“Perhaps there can be too much making of cups of tea, I thought, as I watched Miss Statham filling the heavy teapot. Did we really need a cup of tea? I even said as much to Miss Statham and she looked at me with a hurt, almost angry look, ‘Do we need tea? she echoed. ‘But Miss Lathbury…’ She sounded puzzled and distressed and I began to realise that my question had struck at something deep and fundamental. It was the kind of question that starts a landslide in the mind. I mumbled something about making a joke and that of course one needed tea always, at every hour of the day or night.”
― Barbara Pym, Excellent Women
I was happy to discover the Modern Library Gardening Series, edited by Michael Pollan, and am making my way through all of them. I couldn’t resist picking up Reginald Arklell’s garden novel Old Herbaceous as my starting point as the title intrigued me. It tells the story of Bert Pinnegar, a shy orphan with one leg longer than the other who nonetheless works his way up from nothing to become the head gardener known as “Old Herbaceous” on a sprawling British country estate. The novel brings us from the Victorian era into the Edwardian, and covers two World Wars, and yet, with few exceptions, we rarely leave the garden. Bert brings it slowly to life and in return, like every garden, it gives him one. This is a simple and beautiful book, with moments of sly humor. Pull a chair up under your favorite tree and read it slowly. If you have ever loved, or dreamed of, a garden you’ll be glad you did. I promise, as you turn the pages you can even smell the soft country earth and the light scent of garden roses.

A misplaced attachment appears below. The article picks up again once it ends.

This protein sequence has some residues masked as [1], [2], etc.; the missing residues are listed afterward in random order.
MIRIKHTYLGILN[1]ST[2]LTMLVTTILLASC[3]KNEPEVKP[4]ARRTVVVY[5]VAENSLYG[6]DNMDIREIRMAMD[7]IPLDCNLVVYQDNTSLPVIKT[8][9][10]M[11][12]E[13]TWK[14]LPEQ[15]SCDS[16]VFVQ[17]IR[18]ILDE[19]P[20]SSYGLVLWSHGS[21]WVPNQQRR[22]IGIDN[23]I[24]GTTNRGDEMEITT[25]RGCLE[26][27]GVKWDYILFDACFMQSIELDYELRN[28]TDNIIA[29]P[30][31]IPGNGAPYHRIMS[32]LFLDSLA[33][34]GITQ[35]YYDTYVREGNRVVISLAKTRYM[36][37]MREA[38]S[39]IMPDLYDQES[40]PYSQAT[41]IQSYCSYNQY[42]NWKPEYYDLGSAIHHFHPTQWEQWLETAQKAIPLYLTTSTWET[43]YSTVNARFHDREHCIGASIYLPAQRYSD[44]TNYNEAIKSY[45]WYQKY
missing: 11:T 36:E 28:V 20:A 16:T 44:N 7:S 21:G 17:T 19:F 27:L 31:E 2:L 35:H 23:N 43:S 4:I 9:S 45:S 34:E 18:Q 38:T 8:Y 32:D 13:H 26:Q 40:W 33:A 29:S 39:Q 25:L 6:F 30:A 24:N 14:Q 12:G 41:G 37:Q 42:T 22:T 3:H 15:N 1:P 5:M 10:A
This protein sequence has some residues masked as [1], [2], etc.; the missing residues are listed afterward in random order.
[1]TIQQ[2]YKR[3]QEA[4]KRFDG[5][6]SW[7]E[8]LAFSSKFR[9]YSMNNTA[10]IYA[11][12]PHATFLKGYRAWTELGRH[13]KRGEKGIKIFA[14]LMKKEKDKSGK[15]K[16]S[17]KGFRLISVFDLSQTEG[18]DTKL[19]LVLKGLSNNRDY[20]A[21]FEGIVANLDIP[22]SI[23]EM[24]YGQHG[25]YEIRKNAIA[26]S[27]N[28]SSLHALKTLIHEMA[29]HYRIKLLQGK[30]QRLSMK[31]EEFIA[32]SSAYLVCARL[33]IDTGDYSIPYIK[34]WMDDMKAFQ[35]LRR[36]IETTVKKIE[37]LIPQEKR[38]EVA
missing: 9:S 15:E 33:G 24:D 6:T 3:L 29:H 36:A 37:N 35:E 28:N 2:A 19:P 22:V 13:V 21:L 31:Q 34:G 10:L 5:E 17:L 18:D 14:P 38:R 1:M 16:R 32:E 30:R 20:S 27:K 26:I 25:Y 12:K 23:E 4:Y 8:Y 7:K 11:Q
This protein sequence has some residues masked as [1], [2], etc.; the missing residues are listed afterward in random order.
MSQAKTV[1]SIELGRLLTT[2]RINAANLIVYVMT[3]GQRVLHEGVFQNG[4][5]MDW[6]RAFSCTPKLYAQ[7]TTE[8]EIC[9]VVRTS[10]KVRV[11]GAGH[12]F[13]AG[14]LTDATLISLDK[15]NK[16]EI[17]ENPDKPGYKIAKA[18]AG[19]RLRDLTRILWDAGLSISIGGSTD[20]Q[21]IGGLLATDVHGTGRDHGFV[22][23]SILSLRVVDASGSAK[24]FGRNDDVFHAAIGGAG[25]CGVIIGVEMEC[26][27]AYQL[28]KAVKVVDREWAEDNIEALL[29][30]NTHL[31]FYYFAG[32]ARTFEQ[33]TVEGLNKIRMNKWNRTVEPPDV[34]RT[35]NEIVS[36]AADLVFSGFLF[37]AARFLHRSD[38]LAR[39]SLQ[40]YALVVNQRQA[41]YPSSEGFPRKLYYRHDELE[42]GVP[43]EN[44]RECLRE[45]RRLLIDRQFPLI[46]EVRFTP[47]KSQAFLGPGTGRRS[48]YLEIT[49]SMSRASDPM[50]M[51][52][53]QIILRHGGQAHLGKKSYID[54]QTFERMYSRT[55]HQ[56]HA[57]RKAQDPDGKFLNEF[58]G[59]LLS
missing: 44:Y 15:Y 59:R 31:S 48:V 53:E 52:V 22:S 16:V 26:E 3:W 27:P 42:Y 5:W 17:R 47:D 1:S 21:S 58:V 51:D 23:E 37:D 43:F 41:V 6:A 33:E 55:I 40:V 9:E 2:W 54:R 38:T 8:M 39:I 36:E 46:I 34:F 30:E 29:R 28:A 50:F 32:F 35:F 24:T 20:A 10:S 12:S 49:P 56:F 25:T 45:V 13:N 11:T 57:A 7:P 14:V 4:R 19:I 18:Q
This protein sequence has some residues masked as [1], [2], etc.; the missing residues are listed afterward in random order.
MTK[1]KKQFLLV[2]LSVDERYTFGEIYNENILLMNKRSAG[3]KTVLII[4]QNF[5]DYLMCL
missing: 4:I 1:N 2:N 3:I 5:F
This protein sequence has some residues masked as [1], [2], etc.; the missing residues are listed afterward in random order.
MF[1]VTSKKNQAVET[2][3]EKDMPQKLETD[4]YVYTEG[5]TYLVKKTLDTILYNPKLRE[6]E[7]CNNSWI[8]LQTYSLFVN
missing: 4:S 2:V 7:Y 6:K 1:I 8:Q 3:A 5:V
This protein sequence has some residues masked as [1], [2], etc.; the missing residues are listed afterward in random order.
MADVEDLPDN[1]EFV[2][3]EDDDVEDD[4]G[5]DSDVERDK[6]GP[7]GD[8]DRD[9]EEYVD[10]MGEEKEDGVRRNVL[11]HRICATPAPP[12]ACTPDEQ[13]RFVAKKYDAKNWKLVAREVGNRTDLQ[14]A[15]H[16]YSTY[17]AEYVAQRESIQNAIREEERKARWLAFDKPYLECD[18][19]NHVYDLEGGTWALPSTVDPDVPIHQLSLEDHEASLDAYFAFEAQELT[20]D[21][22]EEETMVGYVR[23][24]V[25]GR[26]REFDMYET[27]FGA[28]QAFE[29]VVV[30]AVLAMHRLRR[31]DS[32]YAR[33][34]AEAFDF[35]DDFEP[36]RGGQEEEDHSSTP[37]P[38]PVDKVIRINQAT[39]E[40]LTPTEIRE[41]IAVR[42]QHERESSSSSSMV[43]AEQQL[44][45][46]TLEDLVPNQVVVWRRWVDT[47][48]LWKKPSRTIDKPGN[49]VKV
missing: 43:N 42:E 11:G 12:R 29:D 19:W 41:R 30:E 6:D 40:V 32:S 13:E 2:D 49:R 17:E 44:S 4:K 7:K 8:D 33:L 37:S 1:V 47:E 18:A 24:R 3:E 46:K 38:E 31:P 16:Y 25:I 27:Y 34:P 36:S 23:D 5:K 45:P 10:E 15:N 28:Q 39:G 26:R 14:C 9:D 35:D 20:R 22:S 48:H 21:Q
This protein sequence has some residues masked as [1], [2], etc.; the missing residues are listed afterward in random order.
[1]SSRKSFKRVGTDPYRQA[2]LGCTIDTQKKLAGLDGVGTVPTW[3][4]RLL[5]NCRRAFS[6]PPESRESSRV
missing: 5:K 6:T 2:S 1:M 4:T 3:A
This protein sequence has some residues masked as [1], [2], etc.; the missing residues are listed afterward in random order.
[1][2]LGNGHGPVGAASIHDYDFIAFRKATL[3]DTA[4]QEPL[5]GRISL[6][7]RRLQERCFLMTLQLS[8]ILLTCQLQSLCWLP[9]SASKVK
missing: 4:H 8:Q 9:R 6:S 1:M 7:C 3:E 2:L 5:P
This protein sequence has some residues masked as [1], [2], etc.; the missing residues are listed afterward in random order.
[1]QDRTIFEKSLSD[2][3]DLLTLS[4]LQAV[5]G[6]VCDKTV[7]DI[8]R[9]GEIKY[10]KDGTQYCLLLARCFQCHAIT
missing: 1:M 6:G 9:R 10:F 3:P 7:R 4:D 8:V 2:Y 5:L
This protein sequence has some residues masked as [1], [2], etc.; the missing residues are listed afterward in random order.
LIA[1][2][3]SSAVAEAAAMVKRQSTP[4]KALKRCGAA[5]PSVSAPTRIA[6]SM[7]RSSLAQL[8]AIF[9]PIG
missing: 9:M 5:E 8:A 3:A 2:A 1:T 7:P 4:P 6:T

“Are you old enough, or wise enough to remember and appreciate those country gardens of the early ‘eighties? The moss rose under the kitchen window; the sweet williams, all of one homely pattern; the great cabbage roses and the musk that had not yet lost its scent. Mignonette flourished in the poor, gravelly soil under the holly tree; maidenhair fern carpeted the gray steps of the old summer house and lilies of the valley grew like weeds.”
Reginald Arkell — Old Herbaceous
For the first time in 35 years, the Pulitzer Prize judges did not award a work of fiction. This, despite that fact that three very good finalists were up for consideration. They were, the late David Foster Wallace’s The Pale King, Karen Russell’s Swamplandia and Denis Johnson’s Train Dreams.
Needless to say, the Pulitzer committee beat a hasty retreat with no explanation given. No doubt for the obvious reason that they could not string a sentence of explanation together themselves, or, for that matter, recognize a good sentence if it was presented to them. It’s quite sad, in this reader’s honest opinion, that when the average person reads fewer and fewer books every year the Pulitzer Prize committee seems to agree with the majority of the population which is constantly saying: “There is nothing worth reading”. Or, even worse, “It is not worth your time to read.”
But…perhaps I am too harsh? Maybe the Pulitzer judges were simply too busy. They were probably so terribly caught up in The Hunger Games trilogy that they simply did not have time to read these three excellent finalists.